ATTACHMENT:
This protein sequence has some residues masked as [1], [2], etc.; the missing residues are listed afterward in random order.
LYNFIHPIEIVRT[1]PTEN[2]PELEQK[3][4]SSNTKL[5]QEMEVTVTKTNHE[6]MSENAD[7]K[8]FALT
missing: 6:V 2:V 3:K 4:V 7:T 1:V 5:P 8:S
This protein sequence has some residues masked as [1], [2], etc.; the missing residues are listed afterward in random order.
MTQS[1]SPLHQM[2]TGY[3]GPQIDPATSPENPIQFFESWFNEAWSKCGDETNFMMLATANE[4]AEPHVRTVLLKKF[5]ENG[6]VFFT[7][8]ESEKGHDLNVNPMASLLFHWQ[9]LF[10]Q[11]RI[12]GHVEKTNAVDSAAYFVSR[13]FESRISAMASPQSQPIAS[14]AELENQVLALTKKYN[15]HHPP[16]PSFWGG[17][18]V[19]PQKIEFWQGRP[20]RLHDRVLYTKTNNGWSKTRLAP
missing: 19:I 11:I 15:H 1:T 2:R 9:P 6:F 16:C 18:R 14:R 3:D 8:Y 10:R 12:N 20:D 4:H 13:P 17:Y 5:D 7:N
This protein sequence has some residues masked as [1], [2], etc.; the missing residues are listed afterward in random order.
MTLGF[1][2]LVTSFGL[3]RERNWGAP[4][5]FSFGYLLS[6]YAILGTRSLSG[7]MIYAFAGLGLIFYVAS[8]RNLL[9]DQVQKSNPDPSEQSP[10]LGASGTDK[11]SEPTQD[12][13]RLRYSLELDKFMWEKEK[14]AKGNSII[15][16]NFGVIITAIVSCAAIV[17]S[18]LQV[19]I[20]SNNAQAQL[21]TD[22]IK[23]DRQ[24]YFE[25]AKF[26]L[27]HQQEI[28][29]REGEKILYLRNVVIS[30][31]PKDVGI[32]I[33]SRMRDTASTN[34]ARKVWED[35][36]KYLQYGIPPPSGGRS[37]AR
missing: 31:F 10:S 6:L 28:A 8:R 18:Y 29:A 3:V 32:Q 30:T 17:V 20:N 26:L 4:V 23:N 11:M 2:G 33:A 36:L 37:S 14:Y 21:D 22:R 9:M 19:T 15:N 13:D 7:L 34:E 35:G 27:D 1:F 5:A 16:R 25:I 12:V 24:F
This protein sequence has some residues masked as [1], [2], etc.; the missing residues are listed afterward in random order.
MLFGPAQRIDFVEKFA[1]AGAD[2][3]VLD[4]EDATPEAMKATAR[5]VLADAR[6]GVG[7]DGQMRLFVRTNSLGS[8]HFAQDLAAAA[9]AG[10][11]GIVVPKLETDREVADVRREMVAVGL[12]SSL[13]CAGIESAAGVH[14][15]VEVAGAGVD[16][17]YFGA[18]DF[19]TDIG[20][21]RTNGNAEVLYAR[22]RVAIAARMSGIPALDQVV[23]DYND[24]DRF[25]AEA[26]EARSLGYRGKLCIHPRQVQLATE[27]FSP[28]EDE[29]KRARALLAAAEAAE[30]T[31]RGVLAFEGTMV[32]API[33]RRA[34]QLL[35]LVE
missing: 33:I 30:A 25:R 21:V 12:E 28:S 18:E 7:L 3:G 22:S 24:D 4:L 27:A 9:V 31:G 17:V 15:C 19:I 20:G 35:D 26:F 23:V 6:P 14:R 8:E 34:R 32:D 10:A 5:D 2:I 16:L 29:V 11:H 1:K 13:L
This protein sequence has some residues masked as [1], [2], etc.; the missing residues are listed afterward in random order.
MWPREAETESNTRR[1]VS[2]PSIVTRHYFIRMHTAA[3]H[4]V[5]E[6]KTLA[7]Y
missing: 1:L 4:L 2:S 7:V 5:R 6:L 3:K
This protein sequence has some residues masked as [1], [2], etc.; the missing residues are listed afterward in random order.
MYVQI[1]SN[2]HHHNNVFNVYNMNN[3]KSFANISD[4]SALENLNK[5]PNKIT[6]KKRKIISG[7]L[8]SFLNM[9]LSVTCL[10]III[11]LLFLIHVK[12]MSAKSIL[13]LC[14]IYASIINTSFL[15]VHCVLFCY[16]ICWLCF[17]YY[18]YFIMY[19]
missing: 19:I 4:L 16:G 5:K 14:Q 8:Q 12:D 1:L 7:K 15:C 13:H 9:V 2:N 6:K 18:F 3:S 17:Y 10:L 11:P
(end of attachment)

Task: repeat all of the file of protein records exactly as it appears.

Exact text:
This protein sequence has some residues masked as [1], [2], etc.; the missing residues are listed afterward in random order.
LYNFIHPIEIVRT[1]PTEN[2]PELEQK[3][4]SSNTKL[5]QEMEVTVTKTNHE[6]MSENAD[7]K[8]FALT
missing: 6:V 2:V 3:K 4:V 7:T 1:V 5:P 8:S
This protein sequence has some residues masked as [1], [2], etc.; the missing residues are listed afterward in random order.
MTQS[1]SPLHQM[2]TGY[3]GPQIDPATSPENPIQFFESWFNEAWSKCGDETNFMMLATANE[4]AEPHVRTVLLKKF[5]ENG[6]VFFT[7][8]ESEKGHDLNVNPMASLLFHWQ[9]LF[10]Q[11]RI[12]GHVEKTNAVDSAAYFVSR[13]FESRISAMASPQSQPIAS[14]AELENQVLALTKKYN[15]HHPP[16]PSFWGG[17][18]V[19]PQKIEFWQGRP[20]RLHDRVLYTKTNNGWSKTRLAP
missing: 19:I 11:I 15:H 1:T 2:R 9:P 6:F 16:C 18:R 14:R 3:D 8:Y 10:R 12:N 20:D 4:H 13:P 17:Y 5:D 7:N
This protein sequence has some residues masked as [1], [2], etc.; the missing residues are listed afterward in random order.
MTLGF[1][2]LVTSFGL[3]RERNWGAP[4][5]FSFGYLLS[6]YAILGTRSLSG[7]MIYAFAGLGLIFYVAS[8]RNLL[9]DQVQKSNPDPSEQSP[10]LGASGTDK[11]SEPTQD[12][13]RLRYSLELDKFMWEKEK[14]AKGNSII[15][16]NFGVIITAIVSCAAIV[17]S[18]LQV[19]I[20]SNNAQAQL[21]TD[22]IK[23]DRQ[24]YFE[25]AKF[26]L[27]HQQEI[28][29]REGEKILYLRNVVIS[30][31]PKDVGI[32]I[33]SRMRDTASTN[34]ARKVWED[35][36]KYLQYGIPPPSGGRS[37]AR
missing: 31:F 10:S 6:L 28:A 8:R 18:Y 29:A 3:V 32:Q 30:T 17:V 20:N 26:L 4:V 23:N 11:M 2:G 33:A 36:L 37:S 14:Y 21:D 22:R 9:M 19:T 15:N 13:D 7:L 34:E 35:G 27:D 1:F 5:A 16:R 25:I 12:V 24:F
This protein sequence has some residues masked as [1], [2], etc.; the missing residues are listed afterward in random order.
MLFGPAQRIDFVEKFA[1]AGAD[2][3]VLD[4]EDATPEAMKATAR[5]VLADAR[6]GVG[7]DGQMRLFVRTNSLGS[8]HFAQDLAAAA[9]AG[10][11]GIVVPKLETDREVADVRREMVAVGL[12]SSL[13]CAGIESAAGVH[14][15]VEVAGAGVD[16][17]YFGA[18]DF[19]TDIG[20][21]RTNGNAEVLYAR[22]RVAIAARMSGIPALDQVV[23]DYND[24]DRF[25]AEA[26]EARSLGYRGKLCIHPRQVQLATE[27]FSP[28]EDE[29]KRARALLAAAEAAE[30]T[31]RGVLAFEGTMV[32]API[33]RRA[34]QLL[35]LVE
missing: 33:I 30:A 25:R 21:V 12:E 28:S 18:E 7:L 3:G 22:S 24:D 4:L 27:A 9:V 31:G 17:V 15:C 19:I 20:G 35:D 26:F 23:V 6:P 14:R 8:E 34:R 32:D 10:A 5:D 2:I 16:L 29:V 11:H 1:K 13:L
This protein sequence has some residues masked as [1], [2], etc.; the missing residues are listed afterward in random order.
MWPREAETESNTRR[1]VS[2]PSIVTRHYFIRMHTAA[3]H[4]V[5]E[6]KTLA[7]Y
missing: 1:L 4:L 2:S 7:V 5:R 6:L 3:K
This protein sequence has some residues masked as [1], [2], etc.; the missing residues are listed afterward in random order.
MYVQI[1]SN[2]HHHNNVFNVYNMNN[3]KSFANISD[4]SALENLNK[5]PNKIT[6]KKRKIISG[7]L[8]SFLNM[9]LSVTCL[10]III[11]LLFLIHVK[12]MSAKSIL[13]LC[14]IYASIINTSFL[15]VHCVLFCY[16]ICWLCF[17]YY[18]YFIMY[19]
missing: 19:I 4:L 16:G 5:K 14:Q 8:Q 12:D 1:L 7:K 15:C 13:H 9:V 2:N 6:K 18:F 3:S 17:Y 10:L 11:P